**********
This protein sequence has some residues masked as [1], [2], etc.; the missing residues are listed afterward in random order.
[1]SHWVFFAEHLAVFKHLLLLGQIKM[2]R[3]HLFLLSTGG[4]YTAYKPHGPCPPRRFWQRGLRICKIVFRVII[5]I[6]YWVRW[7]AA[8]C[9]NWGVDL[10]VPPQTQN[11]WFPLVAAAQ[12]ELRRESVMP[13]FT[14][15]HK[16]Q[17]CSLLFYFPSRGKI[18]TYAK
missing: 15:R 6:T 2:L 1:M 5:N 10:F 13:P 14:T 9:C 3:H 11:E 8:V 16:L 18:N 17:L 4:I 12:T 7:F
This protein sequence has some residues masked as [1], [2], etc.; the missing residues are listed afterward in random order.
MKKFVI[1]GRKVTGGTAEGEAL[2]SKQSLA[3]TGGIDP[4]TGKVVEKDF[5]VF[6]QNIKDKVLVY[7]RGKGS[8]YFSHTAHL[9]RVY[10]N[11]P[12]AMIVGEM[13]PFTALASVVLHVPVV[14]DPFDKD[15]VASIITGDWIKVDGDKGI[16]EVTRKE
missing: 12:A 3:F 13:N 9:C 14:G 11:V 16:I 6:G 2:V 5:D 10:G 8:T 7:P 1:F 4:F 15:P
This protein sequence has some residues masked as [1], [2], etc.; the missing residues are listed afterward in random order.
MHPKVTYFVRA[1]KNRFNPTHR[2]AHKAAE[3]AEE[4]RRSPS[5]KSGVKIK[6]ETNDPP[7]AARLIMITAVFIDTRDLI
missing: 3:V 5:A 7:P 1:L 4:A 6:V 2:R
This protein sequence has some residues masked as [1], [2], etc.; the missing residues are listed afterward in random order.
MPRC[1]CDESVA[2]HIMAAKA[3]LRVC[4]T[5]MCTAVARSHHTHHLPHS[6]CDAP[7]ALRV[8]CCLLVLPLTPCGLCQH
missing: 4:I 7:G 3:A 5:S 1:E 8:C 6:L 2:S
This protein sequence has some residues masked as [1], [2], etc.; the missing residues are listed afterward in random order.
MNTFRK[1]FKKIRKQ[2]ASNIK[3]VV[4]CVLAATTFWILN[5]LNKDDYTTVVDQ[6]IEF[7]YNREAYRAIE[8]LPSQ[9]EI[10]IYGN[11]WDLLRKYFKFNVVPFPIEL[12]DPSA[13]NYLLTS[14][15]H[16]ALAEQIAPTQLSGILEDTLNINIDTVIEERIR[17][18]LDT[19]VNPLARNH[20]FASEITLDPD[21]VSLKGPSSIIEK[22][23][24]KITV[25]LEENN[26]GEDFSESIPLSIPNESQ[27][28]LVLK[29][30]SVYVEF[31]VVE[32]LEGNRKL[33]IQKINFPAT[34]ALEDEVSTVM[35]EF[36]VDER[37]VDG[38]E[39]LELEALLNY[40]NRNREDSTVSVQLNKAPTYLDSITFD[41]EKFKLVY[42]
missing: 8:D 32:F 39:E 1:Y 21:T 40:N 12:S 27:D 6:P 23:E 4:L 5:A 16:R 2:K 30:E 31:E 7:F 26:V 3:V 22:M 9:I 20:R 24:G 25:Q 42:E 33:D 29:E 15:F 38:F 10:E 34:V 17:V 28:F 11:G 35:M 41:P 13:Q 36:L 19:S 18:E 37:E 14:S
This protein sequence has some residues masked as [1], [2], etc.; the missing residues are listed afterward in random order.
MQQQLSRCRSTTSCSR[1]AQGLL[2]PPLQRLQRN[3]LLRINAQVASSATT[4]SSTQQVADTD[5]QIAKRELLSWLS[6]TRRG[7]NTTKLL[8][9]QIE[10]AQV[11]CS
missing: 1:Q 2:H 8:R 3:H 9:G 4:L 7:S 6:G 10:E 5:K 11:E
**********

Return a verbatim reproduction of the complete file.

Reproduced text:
This protein sequence has some residues masked as [1], [2], etc.; the missing residues are listed afterward in random order.
[1]SHWVFFAEHLAVFKHLLLLGQIKM[2]R[3]HLFLLSTGG[4]YTAYKPHGPCPPRRFWQRGLRICKIVFRVII[5]I[6]YWVRW[7]AA[8]C[9]NWGVDL[10]VPPQTQN[11]WFPLVAAAQ[12]ELRRESVMP[13]FT[14][15]HK[16]Q[17]CSLLFYFPSRGKI[18]TYAK
missing: 15:R 6:T 2:L 1:M 5:N 10:F 13:P 14:T 9:C 3:H 11:E 8:V 16:L 18:N 17:L 4:I 12:T 7:F
This protein sequence has some residues masked as [1], [2], etc.; the missing residues are listed afterward in random order.
MKKFVI[1]GRKVTGGTAEGEAL[2]SKQSLA[3]TGGIDP[4]TGKVVEKDF[5]VF[6]QNIKDKVLVY[7]RGKGS[8]YFSHTAHL[9]RVY[10]N[11]P[12]AMIVGEM[13]PFTALASVVLHVPVV[14]DPFDKD[15]VASIITGDWIKVDGDKGI[16]EVTRKE
missing: 12:A 3:F 13:N 9:C 14:G 11:V 16:I 6:G 2:V 5:D 10:G 8:T 7:P 1:F 4:F 15:P
This protein sequence has some residues masked as [1], [2], etc.; the missing residues are listed afterward in random order.
MHPKVTYFVRA[1]KNRFNPTHR[2]AHKAAE[3]AEE[4]RRSPS[5]KSGVKIK[6]ETNDPP[7]AARLIMITAVFIDTRDLI
missing: 3:V 5:A 7:P 1:L 4:A 6:V 2:R
This protein sequence has some residues masked as [1], [2], etc.; the missing residues are listed afterward in random order.
MPRC[1]CDESVA[2]HIMAAKA[3]LRVC[4]T[5]MCTAVARSHHTHHLPHS[6]CDAP[7]ALRV[8]CCLLVLPLTPCGLCQH
missing: 4:I 7:G 3:A 5:S 1:E 8:C 6:L 2:S
This protein sequence has some residues masked as [1], [2], etc.; the missing residues are listed afterward in random order.
MNTFRK[1]FKKIRKQ[2]ASNIK[3]VV[4]CVLAATTFWILN[5]LNKDDYTTVVDQ[6]IEF[7]YNREAYRAIE[8]LPSQ[9]EI[10]IYGN[11]WDLLRKYFKFNVVPFPIEL[12]DPSA[13]NYLLTS[14][15]H[16]ALAEQIAPTQLSGILEDTLNINIDTVIEERIR[17][18]LDT[19]VNPLARNH[20]FASEITLDPD[21]VSLKGPSSIIEK[22][23][24]KITV[25]LEENN[26]GEDFSESIPLSIPNESQ[27][28]LVLK[29][30]SVYVEF[31]VVE[32]LEGNRKL[33]IQKINFPAT[34]ALEDEVSTVM[35]EF[36]VDER[37]VDG[38]E[39]LELEALLNY[40]NRNREDSTVSVQLNKAPTYLDSITFD[41]EKFKLVY[42]
missing: 8:D 32:F 39:E 1:Y 21:T 40:N 12:S 27:D 6:P 23:E 4:L 5:A 16:R 2:K 30:E 31:E 7:F 26:V 3:V 22:M 9:I 20:R 24:G 25:Q 42:E 33:D 29:E 15:F 38:F 10:E 34:V 17:V 28:F 11:G 35:M 41:P 13:Q 36:L 19:S 18:E 37:E 14:S
This protein sequence has some residues masked as [1], [2], etc.; the missing residues are listed afterward in random order.
MQQQLSRCRSTTSCSR[1]AQGLL[2]PPLQRLQRN[3]LLRINAQVASSATT[4]SSTQQVADTD[5]QIAKRELLSWLS[6]TRRG[7]NTTKLL[8][9]QIE[10]AQV[11]CS
missing: 1:Q 2:H 8:R 3:H 9:G 4:L 7:S 6:G 10:E 5:K 11:E